Karen: I like that "What if?" idea! What advice do you have for fledgling fiction writers?
Ann: The best advice I can give anybody who wants to write is this. Write. And read. Both are essential to a writer learning his or her craft and developing his or her abilities. The next best advice is to persevere and keep writing even when things aren’t going well. Nobody is going to break down your door and demand to see what you’ve written. You’re going to have to be brave enough to put it out there for people to see. You’re going to have to risk rejection. Trust me on this – rejection is not fatal. Unpleasant but not fatal. It’s part of a writer’s world.
Karen: "Rejection is not fatal." Wise words Ann, thanks so much. :) How can readers find out more about you and your books?
Ann: I enjoy hearing from readers and friends. You can connect with me from my website, www.annhgabhart.com. It’s easy to find information about my books and excerpts there too along with a schedule of my events. If you want to sign up for my occasional newsletter, that’s a great way to find out about my new releases and to be the first to know about new giveaways. You can also keep up with what’s going on with my writing and down here on the farm by following my blog, One Writer’s Journal. www.annhgabhart.blogspot.com. Then there’s my author’s page on Facebook and I do tweet a little on Twitter. My user name for both is Ann H Gabhart.
Karen: So glad you decided to join us. Thanks you!
Ann: Thank you, Karen. I enjoyed coming over for a visit. So glad to meet you and your reading friends.
My Thoughts About Angel Sister
Is Kate Merritt the glue that holds her family together? At first glance, one might think so, but fourteen year old Kate struggles with issues below the surface. Victor, her father, is tormented by drink, wrestling demons from his service in WW I. Her mother Nadine depends on her, for Kate's older sister, sixteen year old Evangeline, lacks Kate's ability to keep a level head. Younger sister Victoria is not old enough to grasp all that happens in the Merritt household.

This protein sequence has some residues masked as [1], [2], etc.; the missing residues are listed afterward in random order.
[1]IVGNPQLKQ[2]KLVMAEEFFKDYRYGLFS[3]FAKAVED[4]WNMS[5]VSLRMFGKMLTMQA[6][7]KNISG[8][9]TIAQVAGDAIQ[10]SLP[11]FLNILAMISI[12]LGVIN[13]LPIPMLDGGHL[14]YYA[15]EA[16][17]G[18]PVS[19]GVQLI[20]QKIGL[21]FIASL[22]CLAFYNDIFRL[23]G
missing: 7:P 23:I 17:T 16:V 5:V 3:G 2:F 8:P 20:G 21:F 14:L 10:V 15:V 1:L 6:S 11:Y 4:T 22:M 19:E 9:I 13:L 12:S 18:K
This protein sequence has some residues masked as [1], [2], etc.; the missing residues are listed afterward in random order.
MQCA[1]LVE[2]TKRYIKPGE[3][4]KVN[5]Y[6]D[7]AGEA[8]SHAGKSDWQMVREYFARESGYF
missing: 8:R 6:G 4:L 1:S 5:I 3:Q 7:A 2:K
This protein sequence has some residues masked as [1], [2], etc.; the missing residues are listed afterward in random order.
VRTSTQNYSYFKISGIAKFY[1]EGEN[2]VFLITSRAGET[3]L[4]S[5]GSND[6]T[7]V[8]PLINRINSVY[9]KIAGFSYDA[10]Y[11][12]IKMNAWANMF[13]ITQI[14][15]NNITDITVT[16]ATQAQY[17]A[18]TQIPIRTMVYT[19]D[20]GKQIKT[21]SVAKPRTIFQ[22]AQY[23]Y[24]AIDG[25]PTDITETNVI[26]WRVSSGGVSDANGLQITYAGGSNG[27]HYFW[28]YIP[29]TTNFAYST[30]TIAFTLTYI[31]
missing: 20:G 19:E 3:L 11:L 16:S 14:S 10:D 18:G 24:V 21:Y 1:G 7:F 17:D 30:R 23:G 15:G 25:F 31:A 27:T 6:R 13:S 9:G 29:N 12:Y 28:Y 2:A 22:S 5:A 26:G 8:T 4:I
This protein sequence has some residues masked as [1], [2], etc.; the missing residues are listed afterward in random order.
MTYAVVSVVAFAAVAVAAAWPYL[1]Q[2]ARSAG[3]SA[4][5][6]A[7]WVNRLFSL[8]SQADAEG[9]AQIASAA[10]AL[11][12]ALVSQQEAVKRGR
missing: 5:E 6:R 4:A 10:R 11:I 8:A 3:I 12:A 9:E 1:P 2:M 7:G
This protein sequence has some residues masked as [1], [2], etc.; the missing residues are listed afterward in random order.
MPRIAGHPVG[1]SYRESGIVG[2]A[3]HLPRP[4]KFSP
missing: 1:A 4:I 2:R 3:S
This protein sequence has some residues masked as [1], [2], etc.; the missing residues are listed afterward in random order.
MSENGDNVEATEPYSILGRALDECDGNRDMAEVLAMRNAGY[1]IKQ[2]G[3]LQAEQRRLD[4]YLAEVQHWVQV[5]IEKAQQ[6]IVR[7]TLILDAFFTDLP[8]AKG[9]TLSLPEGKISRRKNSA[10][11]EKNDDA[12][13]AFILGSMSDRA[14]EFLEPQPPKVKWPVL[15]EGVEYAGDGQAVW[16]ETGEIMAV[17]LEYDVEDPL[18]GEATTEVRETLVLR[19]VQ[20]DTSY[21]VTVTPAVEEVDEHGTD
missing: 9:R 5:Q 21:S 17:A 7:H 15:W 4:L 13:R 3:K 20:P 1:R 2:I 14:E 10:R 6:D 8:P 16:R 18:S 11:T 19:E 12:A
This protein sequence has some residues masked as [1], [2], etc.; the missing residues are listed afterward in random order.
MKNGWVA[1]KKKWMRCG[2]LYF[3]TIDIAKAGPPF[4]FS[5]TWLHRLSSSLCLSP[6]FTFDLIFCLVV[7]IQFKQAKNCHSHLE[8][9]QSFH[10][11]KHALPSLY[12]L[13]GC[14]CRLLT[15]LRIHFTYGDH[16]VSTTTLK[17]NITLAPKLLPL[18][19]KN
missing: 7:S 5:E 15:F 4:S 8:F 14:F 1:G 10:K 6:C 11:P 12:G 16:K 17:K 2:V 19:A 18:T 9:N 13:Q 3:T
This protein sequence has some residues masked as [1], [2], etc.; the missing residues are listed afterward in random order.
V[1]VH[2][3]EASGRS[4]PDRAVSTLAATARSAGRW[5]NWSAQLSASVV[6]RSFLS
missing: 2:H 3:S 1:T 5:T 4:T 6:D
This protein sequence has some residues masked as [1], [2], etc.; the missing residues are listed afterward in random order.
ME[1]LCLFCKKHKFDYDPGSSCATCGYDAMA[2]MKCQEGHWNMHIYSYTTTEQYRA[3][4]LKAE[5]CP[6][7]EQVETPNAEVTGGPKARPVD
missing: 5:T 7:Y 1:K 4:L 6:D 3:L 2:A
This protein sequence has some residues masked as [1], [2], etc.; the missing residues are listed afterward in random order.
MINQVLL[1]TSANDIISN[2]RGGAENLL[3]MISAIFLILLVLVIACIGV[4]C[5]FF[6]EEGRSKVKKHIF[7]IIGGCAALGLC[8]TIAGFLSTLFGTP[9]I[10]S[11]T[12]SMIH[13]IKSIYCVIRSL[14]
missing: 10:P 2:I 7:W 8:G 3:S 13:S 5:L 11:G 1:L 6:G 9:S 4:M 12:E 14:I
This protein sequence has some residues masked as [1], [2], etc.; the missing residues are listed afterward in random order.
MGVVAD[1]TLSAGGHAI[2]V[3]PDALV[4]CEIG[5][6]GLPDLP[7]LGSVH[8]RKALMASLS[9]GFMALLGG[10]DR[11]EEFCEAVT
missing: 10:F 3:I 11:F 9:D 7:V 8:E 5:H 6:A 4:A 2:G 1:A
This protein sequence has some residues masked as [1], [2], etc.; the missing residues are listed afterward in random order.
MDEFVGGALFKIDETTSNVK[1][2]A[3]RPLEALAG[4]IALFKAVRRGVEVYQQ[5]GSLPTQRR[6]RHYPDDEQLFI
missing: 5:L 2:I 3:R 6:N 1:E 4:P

Grandfather Merritt and Grandfather Reece are forces to be reckoned with, and contribute much conflict to this heartwarming story. Journey with Kate, her family, and the unusual cast of characters in Rosey Corner, KY as they meet Lorena Birdsong. The young waif is convinced that Jesus sent Kate to rescue her. Forgiveness, truth, and trust in God play key roles as the Merritt family looks to find solutions to their challenges.
Ann's gift for telling a fine story is evident; I was hooked early on. Angel Sister will stir your heart and imagination. Thanks, Ann, for the opportunity to read it!
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Do you write fiction? Non-fiction? Some of both? Do you draw your ideas from family, like Ann did for Angel Sister?